# Quick Calculation 14.7

A First Course in String Theory

Count the number of graviton, Kalb-Ramond, and dilation states in ten dimensions. Add these numbers up and confirm you get 64.

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Equation (13.69):

$\sum_{I,J} \hat S_{IJ} {a_1^I}^\dagger {\bar a}_1^{J \dagger} | p^+, \vec p_T \rangle$

p.292 “… the states (13.69) represent one-particle graviton states … ”

Equation (13.64):

In the closed string state space, the general state of fixed momentum at the massless level is

$\sum_{I,J} R_{IJ} {a_1^I}^\dagger {\bar a}_1^{J \dagger} | p^+, \vec p_T \rangle$

Equation (13.68):

$R_{IJ} = \hat S_{IJ} + A_{IJ} + S' \delta_{IJ}$

$S' = \frac{S}{D-2}$

Equation (10.108):

For the symmetric traceless part, $\hat S_{IJ}$ (with the size $(D-2) \times (D-2)$), the number of independent components is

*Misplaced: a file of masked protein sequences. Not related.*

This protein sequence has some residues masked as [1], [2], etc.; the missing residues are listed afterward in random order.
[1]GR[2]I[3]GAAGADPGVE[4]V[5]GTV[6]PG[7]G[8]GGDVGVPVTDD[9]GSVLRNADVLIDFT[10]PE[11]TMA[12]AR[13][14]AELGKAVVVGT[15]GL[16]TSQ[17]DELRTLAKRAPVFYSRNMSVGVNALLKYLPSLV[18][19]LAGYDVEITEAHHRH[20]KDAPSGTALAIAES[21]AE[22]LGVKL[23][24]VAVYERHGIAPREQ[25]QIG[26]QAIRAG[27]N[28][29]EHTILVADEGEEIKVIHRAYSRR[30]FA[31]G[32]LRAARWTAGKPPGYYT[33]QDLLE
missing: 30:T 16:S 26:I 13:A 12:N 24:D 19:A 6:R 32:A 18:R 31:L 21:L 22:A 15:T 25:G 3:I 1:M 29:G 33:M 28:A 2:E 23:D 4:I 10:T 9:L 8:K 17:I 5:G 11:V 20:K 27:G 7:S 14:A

$n(D) = \frac{1}{2} (D - 2) (D - 1) - 1$

The $-1$ at the end reflects the fact that if the trace is zero, the last component of the trace is not independent anymore.

In ten dimensions ($D = 10$),

$n(D) = \frac{1}{2} (8) (9) -1 = 35$

p.292 For $A_{IJ}$ (a skew-symmetric matrix), the number of independent components is

$n(D) = \frac{1}{2} (D - 3) (D - 2) = 28$

p.293 “The oscillator part of (13.71) has no free indices ($I$ is summed over), so it represents one state. It corresponds to [an] one-particle state of a massless scalar field. This field is called the dilation.”

— Me@2015-06-29